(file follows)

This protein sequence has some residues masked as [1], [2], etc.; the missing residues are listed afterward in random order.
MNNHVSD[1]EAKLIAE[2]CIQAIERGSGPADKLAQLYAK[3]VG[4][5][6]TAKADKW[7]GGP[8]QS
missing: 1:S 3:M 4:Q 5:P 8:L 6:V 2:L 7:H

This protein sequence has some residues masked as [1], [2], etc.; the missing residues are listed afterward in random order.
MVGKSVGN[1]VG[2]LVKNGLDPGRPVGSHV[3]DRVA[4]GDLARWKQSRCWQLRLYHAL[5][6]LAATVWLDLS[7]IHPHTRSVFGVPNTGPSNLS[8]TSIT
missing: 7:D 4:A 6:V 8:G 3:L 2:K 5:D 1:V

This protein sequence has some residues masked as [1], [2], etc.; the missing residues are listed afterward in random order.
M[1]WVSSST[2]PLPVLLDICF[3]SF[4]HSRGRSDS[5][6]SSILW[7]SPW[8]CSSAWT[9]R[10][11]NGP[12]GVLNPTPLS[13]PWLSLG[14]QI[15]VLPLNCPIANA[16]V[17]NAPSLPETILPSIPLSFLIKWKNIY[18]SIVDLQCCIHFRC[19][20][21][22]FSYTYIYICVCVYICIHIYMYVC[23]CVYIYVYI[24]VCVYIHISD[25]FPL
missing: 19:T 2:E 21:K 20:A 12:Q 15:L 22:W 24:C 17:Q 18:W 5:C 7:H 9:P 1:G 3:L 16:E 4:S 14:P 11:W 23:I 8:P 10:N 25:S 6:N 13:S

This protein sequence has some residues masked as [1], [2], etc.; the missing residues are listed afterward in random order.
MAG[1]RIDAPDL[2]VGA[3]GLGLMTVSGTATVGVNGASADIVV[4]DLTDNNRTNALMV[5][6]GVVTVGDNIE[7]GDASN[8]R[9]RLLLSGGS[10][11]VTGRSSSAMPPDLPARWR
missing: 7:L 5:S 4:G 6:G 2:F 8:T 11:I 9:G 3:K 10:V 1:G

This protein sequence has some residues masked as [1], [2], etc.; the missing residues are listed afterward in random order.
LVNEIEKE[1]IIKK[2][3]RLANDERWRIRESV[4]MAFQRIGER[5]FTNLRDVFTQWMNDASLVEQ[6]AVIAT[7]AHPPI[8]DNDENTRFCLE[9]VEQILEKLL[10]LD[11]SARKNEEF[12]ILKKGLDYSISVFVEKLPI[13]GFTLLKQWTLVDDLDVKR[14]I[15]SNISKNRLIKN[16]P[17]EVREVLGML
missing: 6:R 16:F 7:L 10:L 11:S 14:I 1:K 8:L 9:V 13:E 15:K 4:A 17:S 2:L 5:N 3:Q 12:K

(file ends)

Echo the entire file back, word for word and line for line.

This protein sequence has some residues masked as [1], [2], etc.; the missing residues are listed afterward in random order.
MNNHVSD[1]EAKLIAE[2]CIQAIERGSGPADKLAQLYAK[3]VG[4][5][6]TAKADKW[7]GGP[8]QS
missing: 1:S 3:M 4:Q 5:P 8:L 6:V 2:L 7:H

This protein sequence has some residues masked as [1], [2], etc.; the missing residues are listed afterward in random order.
MVGKSVGN[1]VG[2]LVKNGLDPGRPVGSHV[3]DRVA[4]GDLARWKQSRCWQLRLYHAL[5][6]LAATVWLDLS[7]IHPHTRSVFGVPNTGPSNLS[8]TSIT
missing: 7:D 4:A 6:V 8:G 3:L 2:K 5:D 1:V

This protein sequence has some residues masked as [1], [2], etc.; the missing residues are listed afterward in random order.
M[1]WVSSST[2]PLPVLLDICF[3]SF[4]HSRGRSDS[5][6]SSILW[7]SPW[8]CSSAWT[9]R[10][11]NGP[12]GVLNPTPLS[13]PWLSLG[14]QI[15]VLPLNCPIANA[16]V[17]NAPSLPETILPSIPLSFLIKWKNIY[18]SIVDLQCCIHFRC[19][20][21][22]FSYTYIYICVCVYICIHIYMYVC[23]CVYIYVYI[24]VCVYIHISD[25]FPL
missing: 19:T 2:E 21:K 20:A 12:Q 15:L 22:W 24:C 17:Q 18:W 5:C 7:H 9:P 1:G 3:L 16:E 4:S 14:P 11:W 23:I 8:P 10:N 25:S 6:N 13:S

This protein sequence has some residues masked as [1], [2], etc.; the missing residues are listed afterward in random order.
MAG[1]RIDAPDL[2]VGA[3]GLGLMTVSGTATVGVNGASADIVV[4]DLTDNNRTNALMV[5][6]GVVTVGDNIE[7]GDASN[8]R[9]RLLLSGGS[10][11]VTGRSSSAMPPDLPARWR
missing: 7:L 5:S 4:G 6:G 2:F 8:T 11:I 9:G 3:K 10:V 1:G

This protein sequence has some residues masked as [1], [2], etc.; the missing residues are listed afterward in random order.
LVNEIEKE[1]IIKK[2][3]RLANDERWRIRESV[4]MAFQRIGER[5]FTNLRDVFTQWMNDASLVEQ[6]AVIAT[7]AHPPI[8]DNDENTRFCLE[9]VEQILEKLL[10]LD[11]SARKNEEF[12]ILKKGLDYSISVFVEKLPI[13]GFTLLKQWTLVDDLDVKR[14]I[15]SNISKNRLIKN[16]P[17]EVREVLGML
missing: 6:R 16:F 7:L 10:L 11:S 14:I 1:K 8:L 9:V 13:E 15:K 4:A 17:S 2:L 5:N 3:Q 12:K